Then naturally, our conversation moved to the topic of money. My question to Kim, “What should entrepreneurs focus on, cash-flow or profitability”. Her reply, “Cash-flow is the reality to stay in business, that is why you need solid backing from the start. Once your cash-flow is consistent, you can position your company to become profitable”. Entrepreneurs must first get the resources they need so their companies can achieve a consistent cash-flow. A resource is not only currency. It’s having a network of trustworthy colleagues that you can bounce ideas off of. It’s also aligning yourself with employees that compliment you abilities. We ended this area with Kim saying, “Don’t panic about the money do your research” This statement transition the interview to our last topic, business growth.

The question that was asked, “How can an entrepreneur grow an organization?” Kim indicated, “It all starts with research, and this is the step most entrepreneurs try to skip”. First, you learn about the opportunity. Is it good, bad or indifferent to you? If it is a good venture, then investigate to find out the type of infrastructure that is needed to capitalize on the opportunity. Finally, do your planning and your forecasting for your new business.

“If possible after the research stage”, Kim said, “pilot your business”. Some call this practice, test marketing. During this process you will find out if your research was accurate. This is also where you will tweak and fine-tune your systems. The piloting stage will give you a glimpse of the capital needed and returns that are possible without a huge upfront investment. Also, while you are piloting your business, make sure you document the best practices for your organization so your future employees can perform their jobs.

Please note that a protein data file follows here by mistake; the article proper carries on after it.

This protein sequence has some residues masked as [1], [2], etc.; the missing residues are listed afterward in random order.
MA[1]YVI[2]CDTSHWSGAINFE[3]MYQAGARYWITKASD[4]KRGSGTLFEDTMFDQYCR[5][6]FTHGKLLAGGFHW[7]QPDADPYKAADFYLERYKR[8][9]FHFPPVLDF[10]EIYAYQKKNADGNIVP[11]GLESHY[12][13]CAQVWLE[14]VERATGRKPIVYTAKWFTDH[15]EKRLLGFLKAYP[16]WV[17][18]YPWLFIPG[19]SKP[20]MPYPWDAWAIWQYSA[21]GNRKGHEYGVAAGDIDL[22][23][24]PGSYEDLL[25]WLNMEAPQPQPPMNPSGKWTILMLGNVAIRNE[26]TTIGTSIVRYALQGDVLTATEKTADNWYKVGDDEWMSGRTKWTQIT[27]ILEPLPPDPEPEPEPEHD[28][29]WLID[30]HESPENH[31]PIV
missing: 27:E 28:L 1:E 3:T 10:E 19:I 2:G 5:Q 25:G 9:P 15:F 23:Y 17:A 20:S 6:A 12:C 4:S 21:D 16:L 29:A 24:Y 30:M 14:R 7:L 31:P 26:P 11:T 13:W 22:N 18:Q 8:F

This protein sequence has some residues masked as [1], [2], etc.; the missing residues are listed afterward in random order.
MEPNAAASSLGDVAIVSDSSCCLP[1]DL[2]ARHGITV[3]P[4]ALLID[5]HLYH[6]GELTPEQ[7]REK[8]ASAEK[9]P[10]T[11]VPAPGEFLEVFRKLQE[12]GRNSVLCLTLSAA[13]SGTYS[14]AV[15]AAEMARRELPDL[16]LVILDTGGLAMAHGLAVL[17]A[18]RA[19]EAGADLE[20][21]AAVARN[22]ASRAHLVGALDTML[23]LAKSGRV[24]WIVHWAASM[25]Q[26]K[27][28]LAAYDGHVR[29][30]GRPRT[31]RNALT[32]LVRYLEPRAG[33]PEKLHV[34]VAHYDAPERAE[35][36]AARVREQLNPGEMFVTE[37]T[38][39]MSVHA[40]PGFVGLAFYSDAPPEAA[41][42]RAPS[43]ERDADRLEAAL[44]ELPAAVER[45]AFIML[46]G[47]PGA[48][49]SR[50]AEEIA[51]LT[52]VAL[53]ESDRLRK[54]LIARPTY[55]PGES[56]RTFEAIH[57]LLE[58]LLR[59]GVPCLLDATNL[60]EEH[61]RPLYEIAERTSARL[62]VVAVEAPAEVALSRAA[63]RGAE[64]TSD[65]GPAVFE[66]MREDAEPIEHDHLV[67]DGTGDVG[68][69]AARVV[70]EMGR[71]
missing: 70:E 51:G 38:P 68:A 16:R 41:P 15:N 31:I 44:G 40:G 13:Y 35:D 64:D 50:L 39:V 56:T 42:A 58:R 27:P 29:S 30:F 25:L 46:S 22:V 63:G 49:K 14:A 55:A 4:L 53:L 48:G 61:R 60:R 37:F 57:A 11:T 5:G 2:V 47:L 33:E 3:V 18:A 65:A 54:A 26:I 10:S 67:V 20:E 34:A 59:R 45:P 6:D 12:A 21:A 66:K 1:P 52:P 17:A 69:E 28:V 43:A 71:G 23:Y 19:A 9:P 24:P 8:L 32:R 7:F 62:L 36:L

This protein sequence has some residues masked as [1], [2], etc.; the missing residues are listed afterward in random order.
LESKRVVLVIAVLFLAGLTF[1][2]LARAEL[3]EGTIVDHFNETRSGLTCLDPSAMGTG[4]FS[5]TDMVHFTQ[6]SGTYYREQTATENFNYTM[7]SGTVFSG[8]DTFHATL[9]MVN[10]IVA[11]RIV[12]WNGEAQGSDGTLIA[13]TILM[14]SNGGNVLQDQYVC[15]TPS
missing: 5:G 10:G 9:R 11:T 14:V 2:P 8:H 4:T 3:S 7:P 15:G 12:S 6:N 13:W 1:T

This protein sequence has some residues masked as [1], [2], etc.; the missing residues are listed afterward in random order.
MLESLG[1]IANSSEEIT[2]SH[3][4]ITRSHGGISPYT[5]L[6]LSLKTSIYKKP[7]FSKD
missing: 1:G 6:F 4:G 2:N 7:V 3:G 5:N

At the conclusion for the interview I asked Kim, “What final advice do you have for entrepreneurs?” Her response, “Concern yourself with the ‘what if’s’. What if your company grows twice or four times as fast as you expected? What will you do? What if your business does not grow as fast as you have projected? What will you do?” When entrepreneurs concern themselves with the ‘what if’s’, they will focus on the necessary up front preparation; research, planning and documentation. As a result, they will build and effective organization.

Thank you to Kim Lariccia for your time and needed wisdom. This information will help entrepreneurs on their journey to building an effective organization.

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Luz

The Thought Provoking, Irreverent Pearl Necklace Grandmother of the 21st C. Paradigm Shifter, Poet, Storyteller, Marketer, Visionary, Blogger, Coach. Mrs. Fire

“50/50 The Magic of the Middle Line”, Experience Coaching”

Founder Soul Hangout & Co-Creative Circles of Coherence, Soul Mastermind Groups. Consciously Connecting & Combining Intelligence with a touch of “Curry”. The 7 “C”‘s of the 7 Condiments of Cooperation

http://soulhangout.net/2171